Rikki Rockett talks about his Cajones

DCA band

A few days ago, the music videos “Boneyard” and “All I Need” off the new Devil City Angels’ album hit the streets and fanboys and girls everywhere heard the news that Tracii Guns, Rudy Sarzo, Rikki Rockett and Brandon Gibbs had combined into a new supergroup. Their debut album will be released shortly, but here at RUST Magazine we’ve been hearing about this for a while now from our friends at KOPF Percussion. They make Cajones, the slap-box percussion instruments which are emerging in all sorts of music styles.

Originally a Latin music instrument, these “boxes with a hole cut in them” are now showing up all over the place, and the folks at KOPF Percussion have been blogging about the individualization they’d done for Rikki while the Devil City Angels were working on their new material. We first encountered a Cajon when Tylan and Ingrid Elizabeth from Mouths of Babes performed for our cameras, and since then we reached out Steve Head from KOPF to get both a Cajon and a ToeKicker for our videos.

As practical as they are simple, you can get a Cajon in a variety of sounds and styles. Trevor Hall’s percussionist Chris Steele uses a bass Cajon as the cornerstone of his kit, and you can get them with snares and external pedals for foot stomping. In our videos we use a KOPF S-Series Snare Cajon, and more and more of these are showing up on stage and in the studio. Something we’re starting to see a lot of are where drummers replace their old-style seats with Cajones, and because most KOPF Cajones have padded seats, this provides comfort along with an extra instrument for full set-up drum kits.

kopf

We were curious about how the drummer from Poison came to use one of these instruments so we reached out to ask a few questions.

RUST: Rikki, thanks for talking to us here. Have you always used Cajones or is this something new? What was it that got you on one?

RR: Actually it was my wife. She plays acoustic guitar and she asked me to join her for some shows. At first I was thinking “Man, what do I do? I’m a big rock and roll drummer” but I wanted to find something that worked for both of us and the Cajon was it. Now we play together all the time and it’s great. The guitar and the Cajon are a perfect pairing, they really compliment each others’ sound. The Cajon is perfect for acoustic environments and it’s something we can do together. I really enjoy playing it and it’s cool that I can have fun times with her.

RUST: How did it work out for you going from a big kit to a Cajon? Was it hard to adjust to the new instrument?

RR: Yes, actually, it was a pretty big change from what I had been doing. I really had to teach myself to play the Cajon and I had to learn the instrument from scratch. It took a lot of work. There are so many different sounds the Cajon makes and so much subtlety to it that it took quite a bit of work to get my style right for it. I was surprised at the range of sounds are that Cajones make, and what it takes to get the most out of the instrument. It’s totally rewarding and worth it, and once you “get it” there’s just so much you can do with it.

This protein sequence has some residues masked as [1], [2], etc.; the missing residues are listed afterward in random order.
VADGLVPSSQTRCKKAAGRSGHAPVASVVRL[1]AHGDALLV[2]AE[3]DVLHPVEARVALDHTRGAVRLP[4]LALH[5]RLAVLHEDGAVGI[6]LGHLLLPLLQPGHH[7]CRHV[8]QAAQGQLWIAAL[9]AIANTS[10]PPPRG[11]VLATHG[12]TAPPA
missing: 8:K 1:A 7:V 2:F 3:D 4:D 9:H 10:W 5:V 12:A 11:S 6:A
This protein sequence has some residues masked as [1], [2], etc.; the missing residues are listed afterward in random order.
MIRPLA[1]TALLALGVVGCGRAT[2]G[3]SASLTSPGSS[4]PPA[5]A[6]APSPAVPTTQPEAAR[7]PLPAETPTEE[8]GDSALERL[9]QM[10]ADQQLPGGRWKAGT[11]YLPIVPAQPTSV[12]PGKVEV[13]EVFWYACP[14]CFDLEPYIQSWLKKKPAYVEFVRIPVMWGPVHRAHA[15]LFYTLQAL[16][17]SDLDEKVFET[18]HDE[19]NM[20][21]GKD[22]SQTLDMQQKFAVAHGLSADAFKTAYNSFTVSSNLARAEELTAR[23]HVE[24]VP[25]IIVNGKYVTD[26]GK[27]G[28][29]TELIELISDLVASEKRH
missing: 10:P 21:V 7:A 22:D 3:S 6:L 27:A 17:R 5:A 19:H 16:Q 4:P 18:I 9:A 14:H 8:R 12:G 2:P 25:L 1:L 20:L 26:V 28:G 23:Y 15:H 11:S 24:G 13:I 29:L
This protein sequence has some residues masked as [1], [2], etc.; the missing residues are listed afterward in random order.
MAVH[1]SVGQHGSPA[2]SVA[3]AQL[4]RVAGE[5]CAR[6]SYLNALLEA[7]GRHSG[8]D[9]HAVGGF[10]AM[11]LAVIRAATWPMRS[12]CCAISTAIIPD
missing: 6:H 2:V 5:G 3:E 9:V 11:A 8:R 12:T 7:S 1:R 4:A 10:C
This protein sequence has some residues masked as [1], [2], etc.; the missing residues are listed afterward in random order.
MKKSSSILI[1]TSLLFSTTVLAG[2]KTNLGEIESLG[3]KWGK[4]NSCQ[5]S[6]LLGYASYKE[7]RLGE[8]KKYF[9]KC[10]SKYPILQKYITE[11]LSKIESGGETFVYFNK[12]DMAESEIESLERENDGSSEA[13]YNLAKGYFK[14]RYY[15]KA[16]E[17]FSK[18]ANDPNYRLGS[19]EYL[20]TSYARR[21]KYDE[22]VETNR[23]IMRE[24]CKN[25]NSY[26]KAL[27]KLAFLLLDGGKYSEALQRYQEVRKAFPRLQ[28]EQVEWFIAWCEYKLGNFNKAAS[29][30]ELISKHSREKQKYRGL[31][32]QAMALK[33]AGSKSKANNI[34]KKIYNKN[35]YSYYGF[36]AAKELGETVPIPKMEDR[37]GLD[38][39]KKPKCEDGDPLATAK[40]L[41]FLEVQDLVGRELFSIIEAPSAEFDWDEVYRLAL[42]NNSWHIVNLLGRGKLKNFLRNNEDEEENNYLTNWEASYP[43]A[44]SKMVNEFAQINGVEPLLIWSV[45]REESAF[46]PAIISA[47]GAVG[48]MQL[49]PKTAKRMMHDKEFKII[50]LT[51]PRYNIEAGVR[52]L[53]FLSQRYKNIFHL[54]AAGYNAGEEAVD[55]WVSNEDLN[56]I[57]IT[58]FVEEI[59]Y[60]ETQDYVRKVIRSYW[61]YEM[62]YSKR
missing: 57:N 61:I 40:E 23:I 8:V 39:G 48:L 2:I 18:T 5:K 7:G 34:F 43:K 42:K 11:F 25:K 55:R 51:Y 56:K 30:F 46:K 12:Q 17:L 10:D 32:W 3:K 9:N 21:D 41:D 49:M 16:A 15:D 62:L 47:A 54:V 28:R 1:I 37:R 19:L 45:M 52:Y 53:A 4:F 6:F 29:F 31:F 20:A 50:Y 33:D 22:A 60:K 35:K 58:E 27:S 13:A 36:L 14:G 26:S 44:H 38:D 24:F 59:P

RUST: How do Cajones fit into your life now? What are some of the other times you use them?

RR: Oh, I love ’em! I’ve got several and I play them all the time, both at home just for fun and also when I play with Brandon Gibbs, my bandmate in Devil City Angels. He tours and play acoustic and I just love playing a Cajon when I’m with him. The sounds the instrument makes have so many variations and flavors… I’d say that the thing that makes sound they make special is the “bouquet” to them that’s really sweet. They just have a sound that compliments acoustic music especially, and they’re powerful enough to fill a whole room, and fill it with a lot of different flavors and personality.”

RUST: What was it like working with Steve at KOPF? What it is about their instruments that you like so much?

RR: Oh, wow, well, Steve is just a master craftsman and a perfectionist. They really put old school hard work into everything they do there. He authentically cares about each instrument and everything is built by hand here in the USA. He could probably send out some of the work and make a little more money but that’s not what he’s about. So I’ve got a lot of respect for him and I appreciate what he’s doing there.

RUST: Thanks Rikki, last question, where do you see Cajones in the future of music?

RR: Man, I love mine, I play them all the time and I see more and more people catching on. They’re great instruments for anybody and I think we’ll see more and more of them all over the place. They’re really good for a percussionist just starting out, and there’s enough there to make it interesting for a guy like me so no matter where you’re at with your music, I’d definitely give them a try.

DCA album

Get more info here: http://www.devilcityangels.com/